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US court ruling bolsters KHNP's drive to sell nuclear reactors overseas

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Reactor 4 at the Barakah Nuclear Power Plant in Abu Dhabi, the United Arab Emirates / Courtesy of Korea Electric Power Corp
Reactor 4 at the Barakah Nuclear Power Plant in Abu Dhabi, the United Arab Emirates / Courtesy of Korea Electric Power Corp

By Ko Dong-hwan

A U.S. court ruling in favor of two Korean state-run utility companies on Monday (local time) is expected to boost Korea's bid to export nuclear reactors to the Czech Republic and other countries, according to industry officials and experts, Tuesday.

The District Court for the District of Columbia dismissed a lawsuit filed last October by Westinghouse Electric, a Pennsylvania-based American energy firm, against Korea Hydro & Nuclear Power (KHNP), the country's nuclear reactor operator, and Korea Electric Power Corp (KEPCO), the state-run utility firm. The U.S. court, upon the ruling, said Westinghouse lacks a "private cause of action" to enforce Part 810 and thus has failed to state a claim.

Westinghouse filed the suit to prevent KHNP from transferring technical information on reactor designs to other countries including the Czech Republic and Poland. The U.S. firm claimed it has licenses which prevent its Korean rival from the intellectual properties in accordance with the U.S. Department of Energy's export control regulation called "Part 810 ― Assistance to Foreign Atomic Energy Activities" under the U.S. Atomic Energy Act.

Part 810 enforces regulations regarding transfer of technology for development, production or use of nuclear reactors, equipment and materials.

Chung Bum-jin, president of Korean Nuclear Society, said Westinghouse has been trying to dent the public image of KHNP through lawsuits to prevent the Korean firm from increasing its pie in the global nuclear reactor market. He said the latest ruling indicates the court has deterred the American firm's such effort and has removed a hurdle for the Korean firm before the eyes of countries interested in importing nuclear reactor technologies.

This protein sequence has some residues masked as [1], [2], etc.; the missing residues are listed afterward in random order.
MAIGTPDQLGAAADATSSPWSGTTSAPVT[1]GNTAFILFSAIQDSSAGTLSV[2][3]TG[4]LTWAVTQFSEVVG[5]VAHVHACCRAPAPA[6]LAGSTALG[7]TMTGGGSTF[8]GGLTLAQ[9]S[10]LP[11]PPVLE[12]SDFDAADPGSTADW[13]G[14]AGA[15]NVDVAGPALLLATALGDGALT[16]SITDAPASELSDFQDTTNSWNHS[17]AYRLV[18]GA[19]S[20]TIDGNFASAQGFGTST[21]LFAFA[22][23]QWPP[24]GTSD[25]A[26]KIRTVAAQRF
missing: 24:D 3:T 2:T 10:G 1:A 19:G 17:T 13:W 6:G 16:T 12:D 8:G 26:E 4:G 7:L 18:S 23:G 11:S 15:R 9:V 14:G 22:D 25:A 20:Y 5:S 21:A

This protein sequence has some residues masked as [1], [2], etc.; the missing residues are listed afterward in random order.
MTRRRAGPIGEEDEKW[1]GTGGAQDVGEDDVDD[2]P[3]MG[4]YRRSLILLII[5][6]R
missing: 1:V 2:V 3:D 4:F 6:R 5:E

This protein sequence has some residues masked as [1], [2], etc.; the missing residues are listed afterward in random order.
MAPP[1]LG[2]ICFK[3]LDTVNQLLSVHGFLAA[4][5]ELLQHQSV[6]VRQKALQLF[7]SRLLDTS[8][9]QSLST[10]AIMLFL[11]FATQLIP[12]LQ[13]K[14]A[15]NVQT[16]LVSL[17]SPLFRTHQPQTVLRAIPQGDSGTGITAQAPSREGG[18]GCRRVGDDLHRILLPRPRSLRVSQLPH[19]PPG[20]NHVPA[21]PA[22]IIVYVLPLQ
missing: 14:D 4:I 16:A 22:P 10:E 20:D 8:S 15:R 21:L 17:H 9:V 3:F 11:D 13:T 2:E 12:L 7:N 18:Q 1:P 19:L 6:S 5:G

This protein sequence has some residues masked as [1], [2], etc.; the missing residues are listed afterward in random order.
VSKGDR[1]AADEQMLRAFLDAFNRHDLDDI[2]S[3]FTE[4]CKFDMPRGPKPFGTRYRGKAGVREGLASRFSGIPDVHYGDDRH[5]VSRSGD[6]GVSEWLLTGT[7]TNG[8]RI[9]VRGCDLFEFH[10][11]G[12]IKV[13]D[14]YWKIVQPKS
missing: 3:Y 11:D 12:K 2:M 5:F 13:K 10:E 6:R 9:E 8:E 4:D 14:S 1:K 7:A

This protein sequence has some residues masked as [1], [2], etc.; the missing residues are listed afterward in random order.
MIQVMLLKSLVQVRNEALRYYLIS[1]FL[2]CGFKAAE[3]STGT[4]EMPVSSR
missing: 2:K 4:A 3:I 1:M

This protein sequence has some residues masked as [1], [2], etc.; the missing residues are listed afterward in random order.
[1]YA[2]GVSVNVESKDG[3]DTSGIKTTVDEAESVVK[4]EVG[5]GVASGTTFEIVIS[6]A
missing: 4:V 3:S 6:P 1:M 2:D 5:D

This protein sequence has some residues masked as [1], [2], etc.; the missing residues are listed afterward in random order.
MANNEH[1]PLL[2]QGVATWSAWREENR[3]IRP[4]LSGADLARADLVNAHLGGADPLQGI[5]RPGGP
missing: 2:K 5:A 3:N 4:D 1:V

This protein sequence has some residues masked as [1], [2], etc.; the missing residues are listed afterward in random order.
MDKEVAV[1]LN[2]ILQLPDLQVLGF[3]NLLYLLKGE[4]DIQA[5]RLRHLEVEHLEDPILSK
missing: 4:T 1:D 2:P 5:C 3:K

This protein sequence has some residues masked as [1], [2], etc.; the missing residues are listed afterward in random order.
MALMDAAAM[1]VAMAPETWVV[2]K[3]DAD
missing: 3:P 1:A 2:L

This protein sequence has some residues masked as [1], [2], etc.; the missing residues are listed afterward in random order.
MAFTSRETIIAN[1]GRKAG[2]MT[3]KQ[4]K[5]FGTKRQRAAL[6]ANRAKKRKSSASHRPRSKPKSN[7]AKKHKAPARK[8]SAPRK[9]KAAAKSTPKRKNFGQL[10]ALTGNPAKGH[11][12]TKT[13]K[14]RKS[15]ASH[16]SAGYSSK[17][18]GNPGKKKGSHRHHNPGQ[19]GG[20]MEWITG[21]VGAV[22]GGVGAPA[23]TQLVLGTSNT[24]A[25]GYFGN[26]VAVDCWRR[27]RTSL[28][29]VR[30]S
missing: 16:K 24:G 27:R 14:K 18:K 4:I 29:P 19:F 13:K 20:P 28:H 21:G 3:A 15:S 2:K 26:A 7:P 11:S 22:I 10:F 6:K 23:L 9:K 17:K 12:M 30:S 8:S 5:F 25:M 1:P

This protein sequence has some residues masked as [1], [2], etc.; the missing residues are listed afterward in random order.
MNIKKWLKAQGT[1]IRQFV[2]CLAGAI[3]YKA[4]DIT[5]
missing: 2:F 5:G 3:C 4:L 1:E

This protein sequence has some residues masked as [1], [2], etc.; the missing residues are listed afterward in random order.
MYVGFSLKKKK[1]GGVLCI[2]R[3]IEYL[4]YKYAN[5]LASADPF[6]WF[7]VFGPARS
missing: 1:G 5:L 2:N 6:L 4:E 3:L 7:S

"Brookfield Business Partners has been trying to increase Westinghouse's weight before selling it off in the future, so the energy firm deliberately created tensions with its rival companies regarding the intellectual properties to damage their values," Chung told The Korea Times, mentioning the current owner of the American energy firm since 2018. "But the latest court ruling has tripped on the company's course of action."

The lawsuit follows an ongoing contention between the U.S. and Korean nuclear reactor developers whether Korea's increasingly advanced nuclear reactor technologies that had originally benefited from the U.S. firm's technical assistance are still subject to U.S. export control regulations.

The U.S. company insisted the legal subjection still holds, whereas the Korean firms said their more recent technological developments no longer used the American technologies and are thus no longer subject to the regulation.

KHNP said the latest court ruling doesn't affect a legal interpretation it is seeking from the Korea Commercial Arbitration Board (KCAB) on whether Korean-type nuclear reactors are still considered to possess Westinghouse's intellectual property and are thus subject to U.S. export regulations. The board hasn't released its judgment on the case.

"Westinghouse may appeal the ruling," a KHNP official told The Korea Times. "In that case, the appellate court may release a different interpretation."

KHNP has said the U.S. government's Atomic Energy Act doesn't contemplate private enforcement and delegates the U.S. attorney general the exclusive authority to enforce relevant provisions.

Ko Dong-hwan


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